Although much has been written about Al Capone, there has not been-until now-a complete history of organized crime in Chicago during Prohibition. This exhaustively researched book covers the entire period from 1920 to 1933. Author John J. Binder, a recognized authority on the history of organized crime in Chicago, discusses all the important bootlegging gangs in the city and the suburbs and also examines the other major rackets, such as prostitution, gambling, labor and business racketeering, and narcotics.
A major focus is how the Capone gang-one of 12 major bootlegging mobs in Chicago at the start of Prohibition-gained a virtual monopoly over organized crime in northern Illinois and beyond. Binder also describes the fight by federal and local authorities, as well as citizens' groups, against organized crime. In the process, he refutes numerous myths and misconceptions related to the Capone gang, other criminal groups, the St. Valentine's Day Massacre, and gangland killings.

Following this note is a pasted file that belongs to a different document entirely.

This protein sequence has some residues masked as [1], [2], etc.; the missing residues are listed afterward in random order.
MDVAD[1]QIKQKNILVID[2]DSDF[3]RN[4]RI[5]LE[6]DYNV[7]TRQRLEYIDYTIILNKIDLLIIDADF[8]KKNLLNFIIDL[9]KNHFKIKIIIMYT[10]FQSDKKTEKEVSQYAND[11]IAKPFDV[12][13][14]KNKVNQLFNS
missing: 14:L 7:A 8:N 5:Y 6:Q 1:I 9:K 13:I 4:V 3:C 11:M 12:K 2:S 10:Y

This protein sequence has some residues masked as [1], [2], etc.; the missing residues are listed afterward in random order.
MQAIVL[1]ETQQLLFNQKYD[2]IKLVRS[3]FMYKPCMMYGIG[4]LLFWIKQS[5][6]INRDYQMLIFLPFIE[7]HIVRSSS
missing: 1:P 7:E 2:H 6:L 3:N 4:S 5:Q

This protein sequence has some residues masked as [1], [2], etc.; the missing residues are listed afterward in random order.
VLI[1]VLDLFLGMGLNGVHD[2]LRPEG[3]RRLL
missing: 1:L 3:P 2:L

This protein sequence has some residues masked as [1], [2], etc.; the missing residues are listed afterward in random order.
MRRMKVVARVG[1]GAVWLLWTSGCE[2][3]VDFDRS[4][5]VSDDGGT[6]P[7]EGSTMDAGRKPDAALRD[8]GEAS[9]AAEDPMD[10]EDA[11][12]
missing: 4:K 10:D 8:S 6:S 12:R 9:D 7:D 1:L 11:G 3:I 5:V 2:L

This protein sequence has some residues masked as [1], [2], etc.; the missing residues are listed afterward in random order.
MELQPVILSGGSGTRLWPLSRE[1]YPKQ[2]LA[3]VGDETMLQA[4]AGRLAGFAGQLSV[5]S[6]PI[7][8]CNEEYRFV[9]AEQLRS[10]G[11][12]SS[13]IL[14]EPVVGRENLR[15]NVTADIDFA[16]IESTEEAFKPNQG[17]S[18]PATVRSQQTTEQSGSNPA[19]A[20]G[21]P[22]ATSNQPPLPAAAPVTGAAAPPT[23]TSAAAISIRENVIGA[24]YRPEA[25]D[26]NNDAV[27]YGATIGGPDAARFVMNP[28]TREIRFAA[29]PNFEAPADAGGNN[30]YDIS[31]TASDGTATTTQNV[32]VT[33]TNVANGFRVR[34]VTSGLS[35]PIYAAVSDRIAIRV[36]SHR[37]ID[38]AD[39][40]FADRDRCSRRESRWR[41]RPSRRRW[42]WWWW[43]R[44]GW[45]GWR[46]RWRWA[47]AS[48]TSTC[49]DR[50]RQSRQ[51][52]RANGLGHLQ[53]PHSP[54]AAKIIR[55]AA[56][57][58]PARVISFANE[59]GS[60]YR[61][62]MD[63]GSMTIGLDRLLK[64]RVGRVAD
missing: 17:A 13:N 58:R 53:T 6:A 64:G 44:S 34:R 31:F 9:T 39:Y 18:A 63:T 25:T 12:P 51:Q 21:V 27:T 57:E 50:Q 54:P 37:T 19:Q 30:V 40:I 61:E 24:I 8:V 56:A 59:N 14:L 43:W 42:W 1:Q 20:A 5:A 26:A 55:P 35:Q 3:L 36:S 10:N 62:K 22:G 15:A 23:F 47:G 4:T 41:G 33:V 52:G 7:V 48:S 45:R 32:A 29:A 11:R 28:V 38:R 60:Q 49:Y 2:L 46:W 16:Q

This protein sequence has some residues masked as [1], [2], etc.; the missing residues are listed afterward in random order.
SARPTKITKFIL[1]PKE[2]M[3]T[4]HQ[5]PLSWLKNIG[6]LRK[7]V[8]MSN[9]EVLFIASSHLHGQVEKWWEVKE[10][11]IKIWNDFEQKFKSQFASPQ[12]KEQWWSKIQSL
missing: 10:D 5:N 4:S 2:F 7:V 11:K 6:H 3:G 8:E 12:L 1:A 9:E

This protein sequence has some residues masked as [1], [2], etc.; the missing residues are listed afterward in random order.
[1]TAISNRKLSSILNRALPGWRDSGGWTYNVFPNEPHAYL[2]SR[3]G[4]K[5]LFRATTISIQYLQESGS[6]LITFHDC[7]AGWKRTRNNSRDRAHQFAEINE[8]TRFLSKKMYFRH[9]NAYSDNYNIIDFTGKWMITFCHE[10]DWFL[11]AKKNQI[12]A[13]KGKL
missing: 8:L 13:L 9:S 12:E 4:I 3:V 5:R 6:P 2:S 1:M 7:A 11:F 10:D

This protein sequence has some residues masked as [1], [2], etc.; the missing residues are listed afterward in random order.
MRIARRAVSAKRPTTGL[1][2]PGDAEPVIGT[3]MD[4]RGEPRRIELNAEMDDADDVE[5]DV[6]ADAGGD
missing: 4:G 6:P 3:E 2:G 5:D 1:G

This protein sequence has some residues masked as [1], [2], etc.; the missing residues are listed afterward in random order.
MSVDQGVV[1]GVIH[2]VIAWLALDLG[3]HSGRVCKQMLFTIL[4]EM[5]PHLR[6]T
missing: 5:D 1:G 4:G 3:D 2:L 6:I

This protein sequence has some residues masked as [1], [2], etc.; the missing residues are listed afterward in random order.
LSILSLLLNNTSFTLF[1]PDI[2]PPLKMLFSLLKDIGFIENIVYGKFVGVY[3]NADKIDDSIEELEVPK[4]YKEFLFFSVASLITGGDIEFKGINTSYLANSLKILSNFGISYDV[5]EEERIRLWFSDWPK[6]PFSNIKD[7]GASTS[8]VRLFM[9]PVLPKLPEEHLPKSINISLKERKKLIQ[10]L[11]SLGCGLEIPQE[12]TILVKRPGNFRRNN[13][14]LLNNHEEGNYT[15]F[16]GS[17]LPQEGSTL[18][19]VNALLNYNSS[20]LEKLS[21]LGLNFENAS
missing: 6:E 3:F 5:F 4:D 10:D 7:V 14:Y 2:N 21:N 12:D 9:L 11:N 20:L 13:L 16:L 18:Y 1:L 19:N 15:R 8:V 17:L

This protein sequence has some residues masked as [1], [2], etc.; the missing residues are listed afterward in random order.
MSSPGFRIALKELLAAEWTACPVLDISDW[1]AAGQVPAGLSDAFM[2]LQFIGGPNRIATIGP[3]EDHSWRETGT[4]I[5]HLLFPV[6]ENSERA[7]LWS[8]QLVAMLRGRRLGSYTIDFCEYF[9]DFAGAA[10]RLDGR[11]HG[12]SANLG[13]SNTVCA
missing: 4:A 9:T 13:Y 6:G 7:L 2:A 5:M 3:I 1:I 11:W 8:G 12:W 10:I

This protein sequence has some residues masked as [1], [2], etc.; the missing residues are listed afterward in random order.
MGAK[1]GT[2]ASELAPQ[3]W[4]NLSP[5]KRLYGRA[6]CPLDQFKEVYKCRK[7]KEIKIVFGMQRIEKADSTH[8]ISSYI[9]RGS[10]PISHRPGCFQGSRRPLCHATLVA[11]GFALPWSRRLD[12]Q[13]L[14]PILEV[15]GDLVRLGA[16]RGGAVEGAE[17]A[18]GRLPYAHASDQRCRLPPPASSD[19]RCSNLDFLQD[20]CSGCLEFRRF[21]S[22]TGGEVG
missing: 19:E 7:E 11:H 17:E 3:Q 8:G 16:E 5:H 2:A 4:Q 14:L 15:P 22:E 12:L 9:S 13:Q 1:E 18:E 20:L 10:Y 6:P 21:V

What emerges is a big picture of how Chicago's underworld evolved during this period. This broad perspective goes well beyond Capone and specific acts of violence and brings to light what was happening elsewhere in Chicagoland and after Capone went to jail.
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“This is a truly comprehensive history of crime in Chicago during Prohibition that will appeal to true-crime readerships and that will make an excellent addition to library collections for its coverage of an era." (
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Chronologically all over the place
- C. Naylor